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Transcript
From Classical to Contemporary
HUM 2052: Civilization II
Spring 2015
Dr. Perdigao
January 14-16, 2015
Some Contexts
1337-1453
1348-1350
1428
1473
1492
1503
1512
1517
1519
1521
1532
1535
1580
1588
1597-1605
1600
1611
1641
1655?
1655
Hundred Years’ War between France and England
The Black Death
Joan of Arc is burned at the stake for heresy after
liberating Orléans from the British
Printing comes to Spain
Columbus discovers America
Leonardo da Vinci’s Mona Lisa
Michelangelo completes the Sistine Chapel ceiling
Luther’s Ninety-five Theses denounces abuses of the
Roman Catholic Church
Charles I of Spain becomes Holy Roman Emperor, Charles V
Luther is excommunicated
Machiavelli’s The Prince (written in 1513)
Sir Thomas More, author of Utopia (English translation in 1551), is
executed for treason by Henry VIII
Montaigne’s Essays (books 1 and 2)
Montaigne’s Essays (complete publication)
Cervantes’ Don Quixote: part 1 published in 1605;
part 2 in 1615
Shakespeare’s Hamlet
King James’ Bible published
Descartes’ Meditations on First Philosophy
Milton’s Paradise Lost: published in 1667
Velázquez’s Las Meninas
Diego Velázquez’s Las Meninas (The Maids in Waiting) (1656)
http://employees.oneonta.edu/far
beras/arth/arth200/artist/las_men
inas.html
http://www.evl.uic.edu/chris/me
ninas/
http://mediastudiesendicott.files.wordpress.com/2008/10/velazquez-lasmeninas1.jpg
Shifts in Science, Faith
Nicolaus Copernicus (1473-1543): Theorizes that the earth moves around the sun
Galileo Galilei (1564-1642): Repudiates Copernicus’ theory at 1633 Inquisition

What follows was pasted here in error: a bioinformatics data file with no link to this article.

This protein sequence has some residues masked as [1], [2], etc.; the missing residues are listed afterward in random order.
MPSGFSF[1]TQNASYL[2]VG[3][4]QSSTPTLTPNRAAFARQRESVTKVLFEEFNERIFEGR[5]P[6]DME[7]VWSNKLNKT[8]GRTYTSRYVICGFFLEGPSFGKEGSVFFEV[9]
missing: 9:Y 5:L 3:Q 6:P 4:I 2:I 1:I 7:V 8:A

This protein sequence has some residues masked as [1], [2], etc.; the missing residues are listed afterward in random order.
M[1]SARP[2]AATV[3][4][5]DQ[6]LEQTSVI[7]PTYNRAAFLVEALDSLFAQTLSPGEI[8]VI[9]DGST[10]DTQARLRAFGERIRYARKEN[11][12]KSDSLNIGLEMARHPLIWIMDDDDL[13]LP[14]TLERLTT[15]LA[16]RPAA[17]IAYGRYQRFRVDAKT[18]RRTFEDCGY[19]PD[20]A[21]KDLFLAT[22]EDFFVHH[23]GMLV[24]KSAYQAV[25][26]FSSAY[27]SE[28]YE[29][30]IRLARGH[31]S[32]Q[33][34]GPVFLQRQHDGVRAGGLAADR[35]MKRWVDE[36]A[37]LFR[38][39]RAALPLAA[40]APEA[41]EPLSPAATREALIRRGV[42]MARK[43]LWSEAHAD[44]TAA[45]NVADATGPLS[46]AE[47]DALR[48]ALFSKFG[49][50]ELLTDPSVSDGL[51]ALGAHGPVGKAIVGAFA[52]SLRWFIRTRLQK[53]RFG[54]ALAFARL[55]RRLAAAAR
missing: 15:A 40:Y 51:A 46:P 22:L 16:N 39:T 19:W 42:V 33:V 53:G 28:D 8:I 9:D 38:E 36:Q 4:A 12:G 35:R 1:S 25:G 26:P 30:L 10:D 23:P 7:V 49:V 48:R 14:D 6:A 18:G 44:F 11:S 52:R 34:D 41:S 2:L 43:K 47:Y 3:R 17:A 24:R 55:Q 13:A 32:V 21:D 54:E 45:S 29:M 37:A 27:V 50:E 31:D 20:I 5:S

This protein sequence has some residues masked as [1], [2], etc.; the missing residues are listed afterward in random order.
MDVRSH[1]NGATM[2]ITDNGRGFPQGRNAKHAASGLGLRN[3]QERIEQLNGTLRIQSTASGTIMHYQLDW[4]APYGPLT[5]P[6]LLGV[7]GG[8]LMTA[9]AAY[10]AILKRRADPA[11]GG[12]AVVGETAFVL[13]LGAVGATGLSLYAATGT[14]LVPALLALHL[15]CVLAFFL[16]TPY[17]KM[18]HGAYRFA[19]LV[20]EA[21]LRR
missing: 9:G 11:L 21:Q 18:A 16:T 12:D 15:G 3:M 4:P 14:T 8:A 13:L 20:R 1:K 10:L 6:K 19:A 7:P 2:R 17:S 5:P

Christopher Columbus (1451-1506): Discovers that the earth is round
Center on religion but turn from Dante’s world order:
As the geometer who tries so hard
to square the circle, but cannot discover,
think as he may, the principle involved,
so did I strive with this new mystery:
I yearned to know how could our image fit
into that circle, how could it conform;
but my own wings could not take me so high—
then a great flash of understanding struck
my mind, and suddenly its wish was granted.
At this point power failed high fantasy
but, like a wheel in perfect balance turning,
I felt my will and my desire impelled
by the Love that moves the sun and the other stars.
(Dante, Paradiso, Canto XXXIII, 1597)
Uncertainty of time; questions of self, world
Renaissance melancholy: sense of void experienced because of a “loss of firm belief in the final
unity and the final intelligibility of the universe” (Puchner 2032)
Defining the Period
• “Thus while on one, and perhaps the better-known, side of the picture, human
intellect in Renaissance literature enthusiastically illuminates the realms of
knowledge and unveils the mysteries of the universe, on the other it is beset by
puzzling doubts and a profound mistrust of its own powers” (Puchner 2033).
• Renaissance:
rebirth
• Renaissance as cultural movement and a period (Perry 293)
• Time of revolutionary change in Renaissance Europe (Puchner 2024)
• Shift from Middle Ages: commerce and industry expands, capitalism
develops; central government replaces feudalism; rise of Protestantism and
fragmentation of Christendom; shift from theology to science, from revelation
to reason (Perry 293)
• Return to classical Greece and Rome, from 1350-1600 (restricted to Italy until
late fifteenth century, spreading to Germany, France, England, and Spain in
the fifteenth and sixteenth centuries)
Defining the Period
• Renaissance movement in Italy in visual arts, in England, literature,
particularly drama (Puchner 2031)
• Term Renaissance coined by humanist scholars, seeing their moment as
breaking through the darkness of the Middle Ages (Puchner 2030-2031)